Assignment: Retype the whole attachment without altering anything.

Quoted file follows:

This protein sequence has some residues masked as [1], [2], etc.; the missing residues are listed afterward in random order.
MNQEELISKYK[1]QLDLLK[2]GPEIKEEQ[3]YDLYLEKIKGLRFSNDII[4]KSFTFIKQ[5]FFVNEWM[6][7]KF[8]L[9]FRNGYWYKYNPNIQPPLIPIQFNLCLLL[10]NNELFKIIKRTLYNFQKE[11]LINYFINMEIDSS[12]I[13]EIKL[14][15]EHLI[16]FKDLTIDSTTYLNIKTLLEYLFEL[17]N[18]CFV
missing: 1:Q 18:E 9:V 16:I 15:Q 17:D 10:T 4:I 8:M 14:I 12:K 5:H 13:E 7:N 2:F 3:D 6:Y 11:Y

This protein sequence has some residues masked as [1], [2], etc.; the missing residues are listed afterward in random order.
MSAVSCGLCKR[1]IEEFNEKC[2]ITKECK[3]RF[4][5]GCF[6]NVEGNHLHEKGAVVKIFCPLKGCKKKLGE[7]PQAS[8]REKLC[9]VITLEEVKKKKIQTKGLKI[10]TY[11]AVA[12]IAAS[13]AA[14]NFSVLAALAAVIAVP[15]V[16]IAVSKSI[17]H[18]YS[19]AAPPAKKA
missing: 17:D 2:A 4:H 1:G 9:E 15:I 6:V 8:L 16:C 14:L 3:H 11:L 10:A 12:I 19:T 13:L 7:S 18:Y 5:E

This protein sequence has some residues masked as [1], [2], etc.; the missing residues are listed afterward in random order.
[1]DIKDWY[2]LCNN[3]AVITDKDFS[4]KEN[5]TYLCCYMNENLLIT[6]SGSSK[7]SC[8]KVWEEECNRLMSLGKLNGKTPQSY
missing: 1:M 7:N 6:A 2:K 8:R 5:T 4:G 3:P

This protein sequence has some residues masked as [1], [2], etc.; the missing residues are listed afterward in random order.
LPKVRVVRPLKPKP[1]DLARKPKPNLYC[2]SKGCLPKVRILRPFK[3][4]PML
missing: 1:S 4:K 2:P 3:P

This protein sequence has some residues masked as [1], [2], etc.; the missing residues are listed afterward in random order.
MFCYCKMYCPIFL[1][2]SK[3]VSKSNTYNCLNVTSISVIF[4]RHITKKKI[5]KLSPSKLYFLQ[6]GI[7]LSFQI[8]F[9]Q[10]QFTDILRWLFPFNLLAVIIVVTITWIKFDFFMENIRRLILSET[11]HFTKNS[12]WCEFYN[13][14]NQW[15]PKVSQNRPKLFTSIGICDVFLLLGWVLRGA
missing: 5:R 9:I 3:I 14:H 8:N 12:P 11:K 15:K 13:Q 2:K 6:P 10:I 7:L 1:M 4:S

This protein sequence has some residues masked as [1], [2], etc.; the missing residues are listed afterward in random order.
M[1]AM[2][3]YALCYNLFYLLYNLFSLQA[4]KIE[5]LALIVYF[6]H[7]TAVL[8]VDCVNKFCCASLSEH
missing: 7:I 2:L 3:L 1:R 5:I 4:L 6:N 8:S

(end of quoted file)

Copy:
This protein sequence has some residues masked as [1], [2], etc.; the missing residues are listed afterward in random order.
MNQEELISKYK[1]QLDLLK[2]GPEIKEEQ[3]YDLYLEKIKGLRFSNDII[4]KSFTFIKQ[5]FFVNEWM[6][7]KF[8]L[9]FRNGYWYKYNPNIQPPLIPIQFNLCLLL[10]NNELFKIIKRTLYNFQKE[11]LINYFINMEIDSS[12]I[13]EIKL[14][15]EHLI[16]FKDLTIDSTTYLNIKTLLEYLFEL[17]N[18]CFV
missing: 1:Q 18:E 9:V 16:I 15:Q 17:D 10:T 4:I 8:M 14:I 12:K 5:H 13:E 7:N 2:F 3:D 6:Y 11:Y

This protein sequence has some residues masked as [1], [2], etc.; the missing residues are listed afterward in random order.
MSAVSCGLCKR[1]IEEFNEKC[2]ITKECK[3]RF[4][5]GCF[6]NVEGNHLHEKGAVVKIFCPLKGCKKKLGE[7]PQAS[8]REKLC[9]VITLEEVKKKKIQTKGLKI[10]TY[11]AVA[12]IAAS[13]AA[14]NFSVLAALAAVIAVP[15]V[16]IAVSKSI[17]H[18]YS[19]AAPPAKKA
missing: 17:D 2:A 4:H 1:G 9:E 15:I 6:V 8:L 16:C 14:L 3:H 11:L 10:A 12:I 19:T 13:L 7:S 18:Y 5:E

This protein sequence has some residues masked as [1], [2], etc.; the missing residues are listed afterward in random order.
[1]DIKDWY[2]LCNN[3]AVITDKDFS[4]KEN[5]TYLCCYMNENLLIT[6]SGSSK[7]SC[8]KVWEEECNRLMSLGKLNGKTPQSY
missing: 1:M 7:N 6:A 2:K 8:R 5:T 4:G 3:P

This protein sequence has some residues masked as [1], [2], etc.; the missing residues are listed afterward in random order.
LPKVRVVRPLKPKP[1]DLARKPKPNLYC[2]SKGCLPKVRILRPFK[3][4]PML
missing: 1:S 4:K 2:P 3:P

This protein sequence has some residues masked as [1], [2], etc.; the missing residues are listed afterward in random order.
MFCYCKMYCPIFL[1][2]SK[3]VSKSNTYNCLNVTSISVIF[4]RHITKKKI[5]KLSPSKLYFLQ[6]GI[7]LSFQI[8]F[9]Q[10]QFTDILRWLFPFNLLAVIIVVTITWIKFDFFMENIRRLILSET[11]HFTKNS[12]WCEFYN[13][14]NQW[15]PKVSQNRPKLFTSIGICDVFLLLGWVLRGA
missing: 5:R 9:I 3:I 14:H 8:N 12:P 11:K 15:K 13:Q 2:K 6:P 10:I 7:L 1:M 4:S

This protein sequence has some residues masked as [1], [2], etc.; the missing residues are listed afterward in random order.
M[1]AM[2][3]YALCYNLFYLLYNLFSLQA[4]KIE[5]LALIVYF[6]H[7]TAVL[8]VDCVNKFCCASLSEH
missing: 7:I 2:L 3:L 1:R 5:I 4:L 6:N 8:S